Hazelight Studios' A Way Out came onto the scene as a mid-budget homage to the old-school buddy-up movies of the yesteryears. With the over-the-top promotion of the game by director Josef Fares and a solid gameplay core, the game managed to hit a sales milestone shortly after releasing.
The game's sales milestone is a huge boon for Hazelight because it means that mid-budget games can be profitable when given a moderate marketing budget and afforded to reach an audience outside of the typical Call of Duty demographic.
A Way Out received some of its biggest promotion during last year's The Game Awards, when director Josef Fares flipped off the Oscars and praised video games for allowing creators to explore topics and interactivity in ways that can't be done with movies. Fares' rant went viral, and while some people disliked Fares for being so vocal about certain things in such a provocative way, others commended the director for taking digs at the Hollywood machine.
The outspoken creative director definitely helped put some eyes on A Way Out, which is a two-player cooperative, cinematic, action-adventure game. It transcends a lot of the basic demarcations associated with certain types of genre-specific gaming traditions and focuses more on telling a story about two guys, Vincent and Leo.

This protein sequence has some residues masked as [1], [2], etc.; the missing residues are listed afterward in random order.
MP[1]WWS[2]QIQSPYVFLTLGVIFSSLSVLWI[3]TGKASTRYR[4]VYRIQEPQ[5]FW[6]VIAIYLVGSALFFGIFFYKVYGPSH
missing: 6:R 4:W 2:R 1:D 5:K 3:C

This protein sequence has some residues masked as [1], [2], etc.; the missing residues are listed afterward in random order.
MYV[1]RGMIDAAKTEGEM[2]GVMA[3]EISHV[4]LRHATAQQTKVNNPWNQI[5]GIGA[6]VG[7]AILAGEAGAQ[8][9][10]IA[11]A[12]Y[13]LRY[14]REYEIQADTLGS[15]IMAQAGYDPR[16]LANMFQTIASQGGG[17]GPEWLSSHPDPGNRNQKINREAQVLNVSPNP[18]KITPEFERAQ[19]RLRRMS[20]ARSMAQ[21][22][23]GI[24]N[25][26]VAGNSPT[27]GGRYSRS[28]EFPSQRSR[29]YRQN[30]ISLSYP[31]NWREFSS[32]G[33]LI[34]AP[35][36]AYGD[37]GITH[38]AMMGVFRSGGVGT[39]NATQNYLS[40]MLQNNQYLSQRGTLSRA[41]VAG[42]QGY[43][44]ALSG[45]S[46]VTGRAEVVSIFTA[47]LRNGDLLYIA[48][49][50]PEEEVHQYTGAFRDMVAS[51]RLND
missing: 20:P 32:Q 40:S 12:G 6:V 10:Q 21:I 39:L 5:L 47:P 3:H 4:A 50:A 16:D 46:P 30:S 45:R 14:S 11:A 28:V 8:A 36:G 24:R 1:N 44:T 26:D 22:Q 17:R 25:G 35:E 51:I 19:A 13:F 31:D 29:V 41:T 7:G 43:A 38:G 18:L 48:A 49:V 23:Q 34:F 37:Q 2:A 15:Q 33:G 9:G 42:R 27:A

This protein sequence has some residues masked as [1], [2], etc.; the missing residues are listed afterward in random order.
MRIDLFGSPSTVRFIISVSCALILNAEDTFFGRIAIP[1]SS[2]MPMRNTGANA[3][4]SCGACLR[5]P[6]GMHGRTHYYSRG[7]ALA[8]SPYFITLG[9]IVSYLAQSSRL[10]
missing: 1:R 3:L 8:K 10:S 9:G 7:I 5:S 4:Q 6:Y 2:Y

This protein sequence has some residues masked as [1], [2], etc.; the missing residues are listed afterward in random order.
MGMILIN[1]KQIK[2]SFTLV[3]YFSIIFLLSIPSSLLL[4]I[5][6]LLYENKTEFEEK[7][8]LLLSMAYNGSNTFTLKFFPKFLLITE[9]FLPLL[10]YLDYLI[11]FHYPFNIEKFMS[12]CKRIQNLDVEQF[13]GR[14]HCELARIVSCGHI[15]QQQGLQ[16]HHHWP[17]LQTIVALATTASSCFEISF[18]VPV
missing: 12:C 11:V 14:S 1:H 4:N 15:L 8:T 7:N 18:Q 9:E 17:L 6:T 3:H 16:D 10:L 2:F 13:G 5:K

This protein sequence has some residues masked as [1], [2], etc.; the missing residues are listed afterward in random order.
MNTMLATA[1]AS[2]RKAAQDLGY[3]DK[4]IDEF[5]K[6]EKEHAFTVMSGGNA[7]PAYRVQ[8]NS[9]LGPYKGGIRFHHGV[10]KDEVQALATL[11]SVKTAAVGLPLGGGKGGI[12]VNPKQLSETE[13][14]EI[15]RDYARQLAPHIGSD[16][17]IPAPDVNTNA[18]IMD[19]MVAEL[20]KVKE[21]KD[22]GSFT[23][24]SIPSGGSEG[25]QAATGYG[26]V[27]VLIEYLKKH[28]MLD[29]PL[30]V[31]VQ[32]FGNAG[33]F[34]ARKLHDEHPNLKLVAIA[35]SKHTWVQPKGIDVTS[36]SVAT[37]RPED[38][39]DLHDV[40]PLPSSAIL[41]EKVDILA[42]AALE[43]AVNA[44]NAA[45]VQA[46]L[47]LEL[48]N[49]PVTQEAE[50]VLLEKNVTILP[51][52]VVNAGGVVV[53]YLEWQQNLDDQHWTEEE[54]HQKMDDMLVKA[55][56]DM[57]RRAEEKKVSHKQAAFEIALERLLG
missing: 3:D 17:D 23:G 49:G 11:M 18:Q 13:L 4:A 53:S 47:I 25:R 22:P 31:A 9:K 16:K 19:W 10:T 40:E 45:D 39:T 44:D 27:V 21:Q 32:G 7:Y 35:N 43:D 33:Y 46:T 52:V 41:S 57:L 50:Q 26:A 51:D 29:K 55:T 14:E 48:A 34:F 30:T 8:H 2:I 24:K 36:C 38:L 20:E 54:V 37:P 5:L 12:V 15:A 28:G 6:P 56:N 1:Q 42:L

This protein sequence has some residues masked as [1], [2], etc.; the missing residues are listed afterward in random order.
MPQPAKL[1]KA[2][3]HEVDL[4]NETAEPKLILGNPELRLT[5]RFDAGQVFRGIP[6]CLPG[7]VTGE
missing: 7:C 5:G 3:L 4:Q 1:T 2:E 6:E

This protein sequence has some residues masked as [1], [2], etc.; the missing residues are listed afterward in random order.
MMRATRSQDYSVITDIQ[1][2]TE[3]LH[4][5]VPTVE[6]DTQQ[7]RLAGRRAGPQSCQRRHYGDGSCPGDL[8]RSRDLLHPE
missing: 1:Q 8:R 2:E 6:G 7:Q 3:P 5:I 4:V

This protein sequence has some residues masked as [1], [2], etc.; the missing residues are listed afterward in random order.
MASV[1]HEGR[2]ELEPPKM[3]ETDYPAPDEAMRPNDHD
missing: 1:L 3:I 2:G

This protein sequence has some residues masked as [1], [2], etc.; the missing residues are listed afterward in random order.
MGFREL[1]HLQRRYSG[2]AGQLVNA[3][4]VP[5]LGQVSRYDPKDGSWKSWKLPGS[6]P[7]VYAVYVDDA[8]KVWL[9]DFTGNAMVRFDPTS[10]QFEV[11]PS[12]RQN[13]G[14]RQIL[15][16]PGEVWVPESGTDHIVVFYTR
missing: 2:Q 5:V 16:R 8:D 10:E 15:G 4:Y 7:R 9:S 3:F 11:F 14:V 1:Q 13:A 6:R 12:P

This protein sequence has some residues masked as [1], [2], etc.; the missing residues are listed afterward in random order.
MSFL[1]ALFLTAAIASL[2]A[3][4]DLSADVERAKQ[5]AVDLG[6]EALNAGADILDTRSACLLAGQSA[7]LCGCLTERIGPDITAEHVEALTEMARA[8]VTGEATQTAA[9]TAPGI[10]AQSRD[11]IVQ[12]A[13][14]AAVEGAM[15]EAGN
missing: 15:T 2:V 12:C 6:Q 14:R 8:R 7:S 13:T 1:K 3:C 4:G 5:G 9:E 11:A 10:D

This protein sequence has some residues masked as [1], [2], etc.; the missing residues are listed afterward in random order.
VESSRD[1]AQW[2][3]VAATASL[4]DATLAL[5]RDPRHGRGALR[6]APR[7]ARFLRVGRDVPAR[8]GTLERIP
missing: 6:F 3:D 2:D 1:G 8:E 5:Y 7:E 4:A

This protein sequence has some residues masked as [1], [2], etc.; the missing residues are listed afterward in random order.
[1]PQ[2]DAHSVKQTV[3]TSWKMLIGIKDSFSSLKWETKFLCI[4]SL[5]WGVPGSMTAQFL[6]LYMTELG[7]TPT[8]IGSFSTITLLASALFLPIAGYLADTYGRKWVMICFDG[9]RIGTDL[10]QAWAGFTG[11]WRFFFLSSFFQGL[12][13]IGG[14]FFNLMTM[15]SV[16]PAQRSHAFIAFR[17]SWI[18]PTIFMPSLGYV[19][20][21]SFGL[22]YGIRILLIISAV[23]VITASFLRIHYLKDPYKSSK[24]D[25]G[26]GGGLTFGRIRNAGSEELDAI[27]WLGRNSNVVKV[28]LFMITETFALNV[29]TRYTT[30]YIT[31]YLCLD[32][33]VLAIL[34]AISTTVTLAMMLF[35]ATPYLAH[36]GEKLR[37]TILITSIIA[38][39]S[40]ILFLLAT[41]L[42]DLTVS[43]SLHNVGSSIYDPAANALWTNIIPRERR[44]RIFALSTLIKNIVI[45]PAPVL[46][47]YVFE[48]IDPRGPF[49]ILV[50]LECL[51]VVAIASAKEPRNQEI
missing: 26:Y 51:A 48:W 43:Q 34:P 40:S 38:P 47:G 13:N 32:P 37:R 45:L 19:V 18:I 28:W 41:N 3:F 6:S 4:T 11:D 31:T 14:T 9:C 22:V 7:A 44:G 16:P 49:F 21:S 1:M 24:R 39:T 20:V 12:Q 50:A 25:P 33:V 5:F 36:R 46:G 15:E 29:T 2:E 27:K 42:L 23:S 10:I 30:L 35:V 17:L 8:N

The game isn't confined to just a single type of gameplay preference, as you'll have to use subversion and talking to NPCs to get through some segments, while in other areas you'll have to explore and platform, and in other scenarios you'll find yourself using stealth tactics.
In some cases you'll find yourself engaged in car chases, shootouts, and even some cool fight sequences, with one particular fight being a nice little head-nod to Park Chan-wook's Oldboy.
The game never really settled on just one particular type of gameplay experience, which is what netted it some high praise from gamers and critics alike. Additionally, the game can only be played cooperatively, there is no single-player option. You can either play the game in local split-screen or play it as an online split-screen title, giving you some options in how you enjoy A Way Out.
I think a large part of the appeal is also in the fact that the game has a rather intriguing story that starts as a title about a prison break but then begins to evolve into something so much more the further in you play and the more you progress. The endings have definitely left a lot of people debating what happened, but it appears as if the risk of making a story-focused co-op title was definitely well worth the investment given the sales so far.
Staff Writer at CinemaBlend.
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